Mark 12:28-34

One of the scribes came near and heard Jesus and the Saducees disputing with one another, and seeing that Jesus answered them well, he asked him, “Which commandment is the first of all?” Jesus answered, “The first is, ‘Hear, O Israel: the Lord our God, the Lord is one; you shall love the Lord your God with all your heart, and with all your soul, and with all your mind, and with all your strength.’ The second is this, ‘You shall love your neighbor as yourself.’ There is no other commandment greater than these.” Then the scribe said to him, “You are right, Teacher; you have truly said that ‘he is one, and besides him there is no other’; and ‘to love him with all the heart, and with all the understanding, and with all the strength,’ and ‘to love one’s neighbor as oneself,’ —this is much more important than all whole burnt offerings and sacrifices.” When Jesus saw that he answered wisely, he said to him, “You are not far from the kingdom of God.” After that no one dared to ask him any question.

In today’s reading from Mark’s gospel, a scribe asks Jesus which, among the six hundred plus commandments in the Jewish law, was first having priority over the others. And Jesus promptly points out and summarizes all these into two. He combines the first sentence of the Jewish Shema prayer from Deuteronomy 6:5: “Love the Lord your God with all your heart, with all your soul, and with all your strength” with its complementary law from Leviticus 19:18: “You shall love your neighbor as yourself.” Jesus first teaches us that the greatest of all commandments is to love God with our whole being because God is the foundation and source of love. As we are reminded in 1 John 4:19, “We love because God loved us first.” It is only by loving God that we truly learn how to love. Immediately Jesus follows it up with loving your neighbor as yourself because once we put God at the center of our love, we learn how it is to genuinely do the same for our neighbors.

Loving one’s neighbor is simply the natural and necessary extension of true, wholehearted love for God, because our neighbor is made in the image of God. To love our neighbor as we love ourselves means that we should care for others in the same way that we would care for ourselves. It means acting with compassion.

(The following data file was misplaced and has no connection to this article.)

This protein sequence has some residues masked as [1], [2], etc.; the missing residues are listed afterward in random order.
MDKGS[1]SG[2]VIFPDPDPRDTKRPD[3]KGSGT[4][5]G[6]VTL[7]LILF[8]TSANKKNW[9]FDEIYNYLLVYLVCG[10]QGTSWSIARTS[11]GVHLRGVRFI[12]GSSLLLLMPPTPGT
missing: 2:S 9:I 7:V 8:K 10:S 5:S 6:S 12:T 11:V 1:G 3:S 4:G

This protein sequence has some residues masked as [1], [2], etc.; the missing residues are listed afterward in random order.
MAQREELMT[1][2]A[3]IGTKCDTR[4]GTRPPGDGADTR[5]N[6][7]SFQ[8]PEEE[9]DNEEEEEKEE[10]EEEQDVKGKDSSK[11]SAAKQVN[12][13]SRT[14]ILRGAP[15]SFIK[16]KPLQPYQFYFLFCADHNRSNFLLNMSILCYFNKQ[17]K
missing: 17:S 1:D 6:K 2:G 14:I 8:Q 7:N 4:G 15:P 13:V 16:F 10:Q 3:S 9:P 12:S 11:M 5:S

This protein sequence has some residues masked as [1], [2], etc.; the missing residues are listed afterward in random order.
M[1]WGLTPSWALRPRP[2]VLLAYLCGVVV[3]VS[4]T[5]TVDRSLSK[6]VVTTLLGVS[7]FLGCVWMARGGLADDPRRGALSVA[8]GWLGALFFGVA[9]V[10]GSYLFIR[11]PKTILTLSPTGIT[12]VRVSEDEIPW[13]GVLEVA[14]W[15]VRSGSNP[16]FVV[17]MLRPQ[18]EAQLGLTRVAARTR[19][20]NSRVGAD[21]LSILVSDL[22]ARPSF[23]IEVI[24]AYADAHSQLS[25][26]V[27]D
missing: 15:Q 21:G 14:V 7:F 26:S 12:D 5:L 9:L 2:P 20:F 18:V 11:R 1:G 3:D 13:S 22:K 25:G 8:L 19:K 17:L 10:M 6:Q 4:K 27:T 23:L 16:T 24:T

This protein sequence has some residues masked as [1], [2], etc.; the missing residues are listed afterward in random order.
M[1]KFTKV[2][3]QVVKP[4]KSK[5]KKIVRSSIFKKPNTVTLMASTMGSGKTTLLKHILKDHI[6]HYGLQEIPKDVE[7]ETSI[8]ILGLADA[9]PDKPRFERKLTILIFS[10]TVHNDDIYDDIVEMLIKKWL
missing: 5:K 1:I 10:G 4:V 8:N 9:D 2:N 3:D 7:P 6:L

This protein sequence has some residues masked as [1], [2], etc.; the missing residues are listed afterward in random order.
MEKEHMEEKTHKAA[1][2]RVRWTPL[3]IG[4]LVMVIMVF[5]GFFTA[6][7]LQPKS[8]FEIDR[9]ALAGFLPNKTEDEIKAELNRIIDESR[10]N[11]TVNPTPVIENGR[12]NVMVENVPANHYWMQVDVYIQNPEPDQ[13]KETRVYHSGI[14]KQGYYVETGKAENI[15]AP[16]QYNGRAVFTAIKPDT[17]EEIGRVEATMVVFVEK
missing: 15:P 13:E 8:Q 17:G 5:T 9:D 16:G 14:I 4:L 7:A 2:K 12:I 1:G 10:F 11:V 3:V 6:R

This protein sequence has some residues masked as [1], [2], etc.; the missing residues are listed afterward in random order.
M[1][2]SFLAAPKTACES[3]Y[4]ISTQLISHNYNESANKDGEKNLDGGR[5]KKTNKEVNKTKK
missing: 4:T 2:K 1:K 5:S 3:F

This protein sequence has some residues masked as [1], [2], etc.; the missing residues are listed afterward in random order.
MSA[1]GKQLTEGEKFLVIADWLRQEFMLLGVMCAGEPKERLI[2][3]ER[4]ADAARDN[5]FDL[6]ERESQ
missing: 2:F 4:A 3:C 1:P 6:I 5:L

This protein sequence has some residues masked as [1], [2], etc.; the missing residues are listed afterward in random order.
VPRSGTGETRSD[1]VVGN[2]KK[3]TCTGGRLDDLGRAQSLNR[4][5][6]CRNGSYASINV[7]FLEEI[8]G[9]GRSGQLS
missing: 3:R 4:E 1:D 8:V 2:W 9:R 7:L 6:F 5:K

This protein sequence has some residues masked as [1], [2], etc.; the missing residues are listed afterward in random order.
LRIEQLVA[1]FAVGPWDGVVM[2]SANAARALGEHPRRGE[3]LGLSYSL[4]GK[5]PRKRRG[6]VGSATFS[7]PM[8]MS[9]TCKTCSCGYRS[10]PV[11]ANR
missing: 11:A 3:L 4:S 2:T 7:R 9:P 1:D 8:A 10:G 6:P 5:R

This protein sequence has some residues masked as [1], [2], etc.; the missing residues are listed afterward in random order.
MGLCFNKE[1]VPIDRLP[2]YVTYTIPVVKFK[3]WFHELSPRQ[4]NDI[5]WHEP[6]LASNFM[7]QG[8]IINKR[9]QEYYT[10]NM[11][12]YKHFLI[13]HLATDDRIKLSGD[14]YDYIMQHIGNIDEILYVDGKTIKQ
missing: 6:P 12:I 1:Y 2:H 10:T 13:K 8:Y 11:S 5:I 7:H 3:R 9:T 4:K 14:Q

We should be a companion to those who are lonely with the same eagerness that we seek companionship when we are lonely. We should value the lives of others to the same degree as we long to be valued. We should feel the same urgency to relieve our neighbor’s suffering that we feel to relieve our own. We should extend the same patience and forgiveness to our neighbor that we grant to ourselves. And we should pray for others with the same zeal and devotion that we pray for ourselves. To love our neighbors as ourselves is hard work. It takes intention, sacrifice, and courage. So today and for the rest of this Lenten journey, I invite you to practice love -practice loving yourself, your neighbor, and your God.

Faithfully, Rose+


O God, you have taught us to keep all your commandments by loving you and our neighbor: Grant us the grace of your Holy Spirit, that we may be devoted to you with our whole heart, and united to one another with pure affection; through Jesus Christ our Lord, who lives and reigns with you and the Holy Spirit, one God, for ever and ever. Amen. (BCP 231-22)


The Rev. Canon Rosemarie Logan Duncan

Canon for Worship